The IPCC believes that stabilizing atmospheric carbon dioxide at a level consistent with the 2-degree target would trim growth by a median estimate of just 0.06 percent annually this century, a small fraction of a "baseline" growth forecast of 1.6 to 3 percent per year.

And that tally doesn't even include economic benefits of tempering dangerous global warming, which is creating an array of harms and risks for human health, ecosystems, food production in some areas, and more.

Renewables Have Arrived, But Still Need Help: The IPCC says that in the majority of pathways to stabilize emissions for a 2-degree rise, low-carbon sources such as renewables, nuclear, and carbon capture for fossil-fuel power plants must rise from their current share of 30 percent globally to 80 percent at mid-century.

The authors note that since their last big report in 2007, renewables have gotten cheaper and perform better, but still need "direct and/or indirect support" to significantly expand their market share.

A related point: The authors endorse removing subsidies for fossil fuels as a way to help stem emissions. It's easier said than done, though. The International Energy Agency last year said subsidies rose to $544 billion worldwide in 2012, despite reform efforts.

Cities Are Very Important and a Little Tricky: The number of people living in cities worldwide is soaring; in 2011 a little over half of the world's population lived in urban areas, and by 2050 that's expected to reach as high as 69 percent, the report notes. This provides a "window of opportunity" to implement the right mix of policies, and those policies will work best when "bundled."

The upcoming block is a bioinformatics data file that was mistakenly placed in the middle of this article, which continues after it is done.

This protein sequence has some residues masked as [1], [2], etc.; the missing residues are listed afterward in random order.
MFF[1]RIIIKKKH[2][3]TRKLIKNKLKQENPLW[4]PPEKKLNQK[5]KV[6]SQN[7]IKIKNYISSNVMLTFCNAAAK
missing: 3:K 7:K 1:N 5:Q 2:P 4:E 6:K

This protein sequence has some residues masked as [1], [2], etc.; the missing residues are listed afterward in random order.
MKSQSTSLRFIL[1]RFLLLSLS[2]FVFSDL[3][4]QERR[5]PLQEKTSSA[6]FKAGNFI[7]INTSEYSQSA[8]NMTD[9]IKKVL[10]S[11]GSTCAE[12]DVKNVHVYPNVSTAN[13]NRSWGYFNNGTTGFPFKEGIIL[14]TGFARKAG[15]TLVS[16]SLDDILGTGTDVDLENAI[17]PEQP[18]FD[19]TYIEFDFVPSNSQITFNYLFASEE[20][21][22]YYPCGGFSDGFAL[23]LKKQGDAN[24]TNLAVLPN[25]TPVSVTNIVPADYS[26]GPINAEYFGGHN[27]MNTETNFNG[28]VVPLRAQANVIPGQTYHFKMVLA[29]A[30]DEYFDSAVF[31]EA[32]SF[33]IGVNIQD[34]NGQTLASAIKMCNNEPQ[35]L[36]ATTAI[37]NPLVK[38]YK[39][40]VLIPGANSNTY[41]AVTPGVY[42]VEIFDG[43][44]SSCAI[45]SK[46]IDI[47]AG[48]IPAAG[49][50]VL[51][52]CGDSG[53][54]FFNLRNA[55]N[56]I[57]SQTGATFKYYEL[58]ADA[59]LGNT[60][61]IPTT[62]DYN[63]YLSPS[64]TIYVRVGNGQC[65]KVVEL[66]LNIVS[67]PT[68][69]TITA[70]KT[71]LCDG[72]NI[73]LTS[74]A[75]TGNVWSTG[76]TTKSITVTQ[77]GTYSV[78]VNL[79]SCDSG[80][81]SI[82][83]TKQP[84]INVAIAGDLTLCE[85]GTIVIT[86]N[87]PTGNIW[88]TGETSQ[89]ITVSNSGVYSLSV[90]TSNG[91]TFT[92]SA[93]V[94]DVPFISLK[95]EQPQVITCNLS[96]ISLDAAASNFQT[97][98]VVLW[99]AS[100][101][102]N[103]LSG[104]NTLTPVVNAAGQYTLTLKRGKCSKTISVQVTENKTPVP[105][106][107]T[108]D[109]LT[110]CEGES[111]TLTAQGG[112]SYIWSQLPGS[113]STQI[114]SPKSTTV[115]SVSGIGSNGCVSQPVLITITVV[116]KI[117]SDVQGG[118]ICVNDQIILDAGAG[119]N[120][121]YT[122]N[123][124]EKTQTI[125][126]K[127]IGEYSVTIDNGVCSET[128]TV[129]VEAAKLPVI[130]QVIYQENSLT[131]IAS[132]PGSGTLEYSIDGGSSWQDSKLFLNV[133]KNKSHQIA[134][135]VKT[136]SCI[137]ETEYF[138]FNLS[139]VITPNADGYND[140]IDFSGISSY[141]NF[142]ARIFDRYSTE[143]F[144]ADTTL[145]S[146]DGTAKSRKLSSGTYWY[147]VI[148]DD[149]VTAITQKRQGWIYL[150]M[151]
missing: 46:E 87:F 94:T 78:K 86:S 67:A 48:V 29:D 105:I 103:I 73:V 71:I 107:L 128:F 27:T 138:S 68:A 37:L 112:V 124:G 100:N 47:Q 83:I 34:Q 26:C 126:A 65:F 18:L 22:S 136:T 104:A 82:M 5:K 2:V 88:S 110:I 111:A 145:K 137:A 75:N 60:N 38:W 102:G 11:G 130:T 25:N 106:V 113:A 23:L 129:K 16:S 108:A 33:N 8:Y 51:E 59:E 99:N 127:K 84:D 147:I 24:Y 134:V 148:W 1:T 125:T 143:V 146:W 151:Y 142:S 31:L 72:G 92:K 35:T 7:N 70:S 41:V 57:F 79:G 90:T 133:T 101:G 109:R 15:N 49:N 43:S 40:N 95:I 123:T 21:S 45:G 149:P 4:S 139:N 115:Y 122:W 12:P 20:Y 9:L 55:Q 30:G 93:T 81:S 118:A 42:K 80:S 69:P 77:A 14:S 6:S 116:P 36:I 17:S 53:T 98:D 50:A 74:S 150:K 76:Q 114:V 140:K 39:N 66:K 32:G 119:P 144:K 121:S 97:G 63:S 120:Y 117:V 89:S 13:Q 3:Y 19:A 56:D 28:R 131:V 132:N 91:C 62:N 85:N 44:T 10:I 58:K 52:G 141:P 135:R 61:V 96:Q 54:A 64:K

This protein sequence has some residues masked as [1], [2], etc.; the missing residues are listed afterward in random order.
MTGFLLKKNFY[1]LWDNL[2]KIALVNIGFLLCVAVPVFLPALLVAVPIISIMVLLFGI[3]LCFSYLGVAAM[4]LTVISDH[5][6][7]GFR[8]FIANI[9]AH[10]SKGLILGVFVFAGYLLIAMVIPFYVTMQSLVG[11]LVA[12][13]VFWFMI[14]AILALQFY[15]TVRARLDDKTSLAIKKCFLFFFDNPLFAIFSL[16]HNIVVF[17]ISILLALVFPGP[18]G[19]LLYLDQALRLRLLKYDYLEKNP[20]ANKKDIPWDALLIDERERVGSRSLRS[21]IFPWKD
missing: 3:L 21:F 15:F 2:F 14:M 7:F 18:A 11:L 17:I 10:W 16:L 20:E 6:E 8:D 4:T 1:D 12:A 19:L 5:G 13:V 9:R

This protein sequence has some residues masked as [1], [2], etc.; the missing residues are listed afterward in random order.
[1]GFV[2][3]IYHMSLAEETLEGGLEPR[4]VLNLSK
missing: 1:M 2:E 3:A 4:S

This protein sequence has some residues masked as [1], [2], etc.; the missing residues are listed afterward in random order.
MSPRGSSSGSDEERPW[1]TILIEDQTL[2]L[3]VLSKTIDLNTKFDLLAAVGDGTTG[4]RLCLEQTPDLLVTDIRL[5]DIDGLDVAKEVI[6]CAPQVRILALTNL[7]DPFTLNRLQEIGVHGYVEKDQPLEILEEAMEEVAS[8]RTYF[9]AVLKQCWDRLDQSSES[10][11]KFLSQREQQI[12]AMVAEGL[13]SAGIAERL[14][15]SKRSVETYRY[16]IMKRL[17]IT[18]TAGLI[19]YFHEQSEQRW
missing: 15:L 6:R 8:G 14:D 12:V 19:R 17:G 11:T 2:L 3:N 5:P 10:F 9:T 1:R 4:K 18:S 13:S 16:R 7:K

"Effective mitigation strategies involve packages of mutually reinforcing policies, including co‐locating high-residential with high-employment densities, achieving high diversity and integration of land uses, increasing accessibility, and investing in public transport and other demand-management measures," the report states.

Natural Gas, Done Right, Is an Ally in the Climate Fight ... for Now: The report gives a nod to natural gas. The world could improve its carbon count by moving away from coal plants to the most modern, high-efficiency natural-gas plants—provided that the greenhouse-gas leaks associated with drilling natural gas are minimized.

"GHG emissions from energy supply can be reduced significantly by replacing current world average coal‐fired power plants with modern, highly efficient natural-gas combined‐cycle power plants or combined heat and power plants, provided that natural gas is available and the fugitive emissions associated with extraction and supply are low or mitigated," the report states.

That may not sit well with swaths of the environmental movement, where support for natural gas is on the wane. But the reports' authors endorse the idea of gas plants, despite their emissions, as a "bridge" technology until nonpolluting sources such as renewables and fossil-fuel plants that trap carbon emissions are the dominant energy supplies.